Secretary Jewell Meets with Chinese Vice Premier Wang Yang to Discuss International Cooperation to Combat Illegal Wildlife Trade

China, United States are world’s largest markets for black market trade

Last edited 09/29/2021
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BEIJING, China – U.S. Secretary of the Interior Sally Jewell met with Chinese Vice Premier Wang Yang last week to discuss cooperation between the two countries in combating illegal trade in wildlife that threatens to drive elephants, rhinoceroses and pangolins into extinction, along with many other land and marine species.

“If we are going to be successful in ending the poaching of elephants and other species that are imperiled by illegal trade orchestrated by international criminal cartels, China and the United States both must take strong action to reduce demand, strengthen law enforcement, and increase international cooperation,” said Jewell. “I applaud China for taking steps forward – including crushing tons of confiscated ivory and committing to end domestic ivory trade – but more work lies ahead for both countries, and the United States is committed to being a strong partner in these efforts.”

The United States and China are the world’s two biggest markets for illegal wildlife products, which includes ivory. To promote international cooperation, Jewell announced that the U.S. Fish and Wildlife Service would station a law enforcement attaché in Beijing beginning next year.

Jewell met with the Vice Premier as part of an official trip to Vietnam and China to build international cooperation in combatting illegal wildlife trade as well as promote tourism to the U.S. in advance of next year’s Centennial of the National Park Service.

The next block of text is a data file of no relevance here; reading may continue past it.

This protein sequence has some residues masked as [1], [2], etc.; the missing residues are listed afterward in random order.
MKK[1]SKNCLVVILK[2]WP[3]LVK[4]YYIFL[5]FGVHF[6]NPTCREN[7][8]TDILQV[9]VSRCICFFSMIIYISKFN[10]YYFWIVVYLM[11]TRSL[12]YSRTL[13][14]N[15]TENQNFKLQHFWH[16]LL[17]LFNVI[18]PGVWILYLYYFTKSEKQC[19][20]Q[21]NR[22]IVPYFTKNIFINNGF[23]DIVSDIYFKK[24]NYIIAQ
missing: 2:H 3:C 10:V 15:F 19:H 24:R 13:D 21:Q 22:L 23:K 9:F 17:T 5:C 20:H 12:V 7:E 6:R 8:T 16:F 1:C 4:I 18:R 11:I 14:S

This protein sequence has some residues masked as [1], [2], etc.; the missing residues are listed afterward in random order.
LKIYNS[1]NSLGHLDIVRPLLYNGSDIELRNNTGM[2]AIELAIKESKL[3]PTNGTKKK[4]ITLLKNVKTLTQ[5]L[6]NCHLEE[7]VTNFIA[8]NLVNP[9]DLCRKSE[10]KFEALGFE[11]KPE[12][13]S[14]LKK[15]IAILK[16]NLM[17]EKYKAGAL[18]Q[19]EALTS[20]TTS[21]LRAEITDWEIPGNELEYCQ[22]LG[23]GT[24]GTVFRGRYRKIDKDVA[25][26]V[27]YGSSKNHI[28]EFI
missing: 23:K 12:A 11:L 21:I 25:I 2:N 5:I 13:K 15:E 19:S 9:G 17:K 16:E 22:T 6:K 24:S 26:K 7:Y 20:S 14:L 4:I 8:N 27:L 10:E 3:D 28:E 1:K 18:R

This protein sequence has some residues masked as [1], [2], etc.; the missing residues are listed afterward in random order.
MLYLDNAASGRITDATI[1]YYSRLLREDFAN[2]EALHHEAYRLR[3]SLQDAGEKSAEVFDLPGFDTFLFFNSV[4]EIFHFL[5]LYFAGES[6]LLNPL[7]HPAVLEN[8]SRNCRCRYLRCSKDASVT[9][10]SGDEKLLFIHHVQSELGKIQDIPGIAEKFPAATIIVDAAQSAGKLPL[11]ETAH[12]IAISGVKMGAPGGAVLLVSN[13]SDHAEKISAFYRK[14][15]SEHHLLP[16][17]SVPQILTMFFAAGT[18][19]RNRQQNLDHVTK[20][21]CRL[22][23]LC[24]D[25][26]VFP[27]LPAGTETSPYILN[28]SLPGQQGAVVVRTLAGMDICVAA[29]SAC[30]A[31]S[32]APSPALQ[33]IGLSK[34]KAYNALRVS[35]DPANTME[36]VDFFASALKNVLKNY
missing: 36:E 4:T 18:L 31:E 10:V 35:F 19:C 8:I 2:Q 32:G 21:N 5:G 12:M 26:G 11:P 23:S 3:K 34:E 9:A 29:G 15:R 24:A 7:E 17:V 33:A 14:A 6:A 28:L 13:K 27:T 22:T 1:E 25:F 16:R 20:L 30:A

In July 2013, President Barack Obama signed an executive order to combat wildlife trafficking. The order established an interagency Task Force and charged it with developing a National Strategy for Combatting Wildlife Trafficking. With input from an advisory council of experts on wildlife trafficking, the Task Force set forth a robust government approach that focuses on three key objectives to stop wildlife trafficking: strengthening enforcement, reducing demand for illegally traded wildlife, and expanding international cooperation.

Jewell joined U.S. Fish and Wildlife Service Director Dan Ashe and other officials last month at New York City’s Times Square, where more than one ton of illegal ivory was crushed. This was the second ivory crush conducted by the U.S. Fish and Wildlife Service in an effort to shut down the ivory market.

The visit comes on the heels of the U.S.-China Strategic and Economic Dialogue in Washington, D.C. The U.S. and China pledged to increase cooperation and intensify collaboration to address the global challenge of wildlife trafficking. Specifically, the U.S. and China agreed to take steps to further restrict imports and domestic trade in elephant ivory. For the first time, the countries tackled marine species, agreeing to collaborate in stemming the illegal trade in totoaba and sea turtles, share public education best practices, and work jointly on enforcement. The two countries also agreed to explore opportunities to use new and emerging technologies to inform and improve wildlife protection and law enforcement.

Building upon their successful cooperation in the recent Cobra III international law enforcement action, the U.S. and China plan to continue to work together to disrupt criminal networks, target key supply chain chokepoints, enforce criminal penalties sufficient to deter future wildlife trafficking, and develop wildlife capacities globally through law enforcement training.

The U.S. and China reaffirmed their commitment to trilateral cooperation in Africa to fight wildlife trafficking at the source. They also discussed how to intensify demand reduction efforts jointly in collaboration with other governments, international organizations, civil society, the private sector, and local communities.

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